viernes, 9 de diciembre de 2016

Development of new techniques makes it possible to date Australian Aboriginal rock art


White mineral coating descending down the rock face. Samples for radiocarbon highlighted. Photo: Tristen Jones. Image enhancement: Daryl Wesley

A new technique, developed at ANSTO’s Centre for Accelerator Science, has made it possible to produce some of the first reliable radiocarbon dates for Australian rock art in a study just published online in The Journal of Archaeological Science Reports.

The approach involved extracting calcium oxalate from a mineral crust growing on the surface of rock art from sites in western Arnhem Land, according to paper co-author research scientist Dr Vladimir Levchenko, an authority on radiocarbon dating using accelerator mass spectrometry.

Levchenko, who supervised the radiocarbon dating, collaborated with lead author of the paper, Ms Tristen Jones, a PhD candidate at the Australian National University (ANU) and co-authors from ANU.

Generally speaking, radiocarbon dating cannot readily be used to date Australian indigenous rock art directly, because it is characterised by the use of ochre, an inorganic mineral pigment that contains no carbon.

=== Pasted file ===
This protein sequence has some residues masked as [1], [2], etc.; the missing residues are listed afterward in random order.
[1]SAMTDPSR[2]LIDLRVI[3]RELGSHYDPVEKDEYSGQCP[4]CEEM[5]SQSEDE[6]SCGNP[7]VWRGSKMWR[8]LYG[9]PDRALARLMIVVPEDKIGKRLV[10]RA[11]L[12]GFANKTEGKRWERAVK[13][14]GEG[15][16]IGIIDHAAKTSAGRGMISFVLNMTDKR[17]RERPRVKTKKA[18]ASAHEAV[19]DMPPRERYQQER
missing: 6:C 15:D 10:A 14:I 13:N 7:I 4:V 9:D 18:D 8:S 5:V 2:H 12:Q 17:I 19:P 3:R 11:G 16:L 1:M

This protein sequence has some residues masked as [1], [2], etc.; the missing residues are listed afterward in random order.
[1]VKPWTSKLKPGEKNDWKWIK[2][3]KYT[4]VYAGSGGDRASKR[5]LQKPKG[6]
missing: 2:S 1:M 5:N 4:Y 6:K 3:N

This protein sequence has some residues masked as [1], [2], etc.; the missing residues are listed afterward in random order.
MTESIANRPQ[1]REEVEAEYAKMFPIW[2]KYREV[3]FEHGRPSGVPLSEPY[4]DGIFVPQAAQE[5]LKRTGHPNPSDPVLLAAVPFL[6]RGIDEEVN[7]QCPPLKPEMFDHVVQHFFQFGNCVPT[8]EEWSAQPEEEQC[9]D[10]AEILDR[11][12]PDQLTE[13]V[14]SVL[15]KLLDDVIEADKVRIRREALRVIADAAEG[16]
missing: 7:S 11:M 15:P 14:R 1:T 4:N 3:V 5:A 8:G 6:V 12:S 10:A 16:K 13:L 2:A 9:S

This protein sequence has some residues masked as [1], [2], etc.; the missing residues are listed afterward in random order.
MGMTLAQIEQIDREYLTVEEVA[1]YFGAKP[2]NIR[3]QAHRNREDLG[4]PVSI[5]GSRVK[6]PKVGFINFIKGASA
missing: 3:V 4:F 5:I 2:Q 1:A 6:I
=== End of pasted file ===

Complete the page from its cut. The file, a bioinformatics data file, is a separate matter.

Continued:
The paper authors explain that carbon found in the mineral crusts on the rock surface was most probably was formed by microorganisms.

“These microorganisms are photosynthetic bacteria, like cyanobacteria or algae, which can utilise carbon from the air normally, and are active through wet periods,” said Levchenko.

One of the peer review authors who reviewed the paper prior to publication predicted it could become a benchmark for studies of this type as it addressed a complete lack of chromometric data for rock art in Australia and elsewhere.

Another reviewer called it the most significant rock art and dating paper to have been produced in Australia for over 25 years. [...] ANSTO / Link 2